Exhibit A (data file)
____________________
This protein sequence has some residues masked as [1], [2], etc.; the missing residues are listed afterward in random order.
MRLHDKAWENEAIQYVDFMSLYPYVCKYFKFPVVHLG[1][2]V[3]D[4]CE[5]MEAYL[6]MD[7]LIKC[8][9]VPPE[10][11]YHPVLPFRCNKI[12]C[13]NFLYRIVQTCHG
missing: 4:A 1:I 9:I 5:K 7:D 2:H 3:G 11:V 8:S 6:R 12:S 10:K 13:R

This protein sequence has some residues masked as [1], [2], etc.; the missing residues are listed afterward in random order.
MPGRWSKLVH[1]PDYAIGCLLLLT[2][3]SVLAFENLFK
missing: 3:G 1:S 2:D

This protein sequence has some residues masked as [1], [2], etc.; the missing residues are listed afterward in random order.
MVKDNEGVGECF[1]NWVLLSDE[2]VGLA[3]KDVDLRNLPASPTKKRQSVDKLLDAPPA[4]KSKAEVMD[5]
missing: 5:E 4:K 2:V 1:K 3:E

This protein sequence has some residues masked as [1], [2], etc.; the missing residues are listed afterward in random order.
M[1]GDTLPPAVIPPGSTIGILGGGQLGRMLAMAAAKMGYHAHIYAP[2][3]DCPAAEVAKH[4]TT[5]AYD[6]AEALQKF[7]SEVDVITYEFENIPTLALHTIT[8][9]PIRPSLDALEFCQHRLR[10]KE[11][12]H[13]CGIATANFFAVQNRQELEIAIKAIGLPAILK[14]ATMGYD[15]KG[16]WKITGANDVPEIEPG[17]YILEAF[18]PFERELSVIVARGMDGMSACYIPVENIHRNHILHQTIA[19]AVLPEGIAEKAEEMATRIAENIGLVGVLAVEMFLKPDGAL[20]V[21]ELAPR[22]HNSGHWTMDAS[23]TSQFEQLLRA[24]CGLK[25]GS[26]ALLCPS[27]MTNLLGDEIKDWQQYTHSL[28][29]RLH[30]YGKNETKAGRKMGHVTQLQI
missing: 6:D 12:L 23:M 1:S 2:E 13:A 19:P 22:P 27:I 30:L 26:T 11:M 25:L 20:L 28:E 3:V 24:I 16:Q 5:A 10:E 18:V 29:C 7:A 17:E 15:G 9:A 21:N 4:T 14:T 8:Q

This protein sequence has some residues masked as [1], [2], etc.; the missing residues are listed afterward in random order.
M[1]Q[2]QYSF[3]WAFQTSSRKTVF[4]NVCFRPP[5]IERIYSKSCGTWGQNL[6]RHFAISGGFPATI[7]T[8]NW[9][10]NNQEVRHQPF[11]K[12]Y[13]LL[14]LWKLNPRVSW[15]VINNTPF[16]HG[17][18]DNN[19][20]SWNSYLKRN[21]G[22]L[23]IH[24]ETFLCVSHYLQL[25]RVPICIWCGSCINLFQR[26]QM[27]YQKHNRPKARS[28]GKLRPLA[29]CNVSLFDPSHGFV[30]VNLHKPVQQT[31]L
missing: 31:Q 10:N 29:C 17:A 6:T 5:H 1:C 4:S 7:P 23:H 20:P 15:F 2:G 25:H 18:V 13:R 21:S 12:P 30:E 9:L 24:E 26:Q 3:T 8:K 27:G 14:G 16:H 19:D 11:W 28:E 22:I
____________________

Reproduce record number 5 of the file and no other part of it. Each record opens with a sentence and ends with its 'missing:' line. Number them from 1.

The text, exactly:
This protein sequence has some residues masked as [1], [2], etc.; the missing residues are listed afterward in random order.
M[1]Q[2]QYSF[3]WAFQTSSRKTVF[4]NVCFRPP[5]IERIYSKSCGTWGQNL[6]RHFAISGGFPATI[7]T[8]NW[9][10]NNQEVRHQPF[11]K[12]Y[13]LL[14]LWKLNPRVSW[15]VINNTPF[16]HG[17][18]DNN[19][20]SWNSYLKRN[21]G[22]L[23]IH[24]ETFLCVSHYLQL[25]RVPICIWCGSCINLFQR[26]QM[27]YQKHNRPKARS[28]GKLRPLA[29]CNVSLFDPSHGFV[30]VNLHKPVQQT[31]L
missing: 31:Q 10:N 29:C 17:A 6:T 5:H 1:C 4:S 7:P 23:H 20:P 15:F 2:G 25:H 18:V 13:R 21:S 12:P 30:E 9:L 24:E 26:Q 3:T 8:K 27:G 14:G 16:H 19:D 11:W 28:E 22:I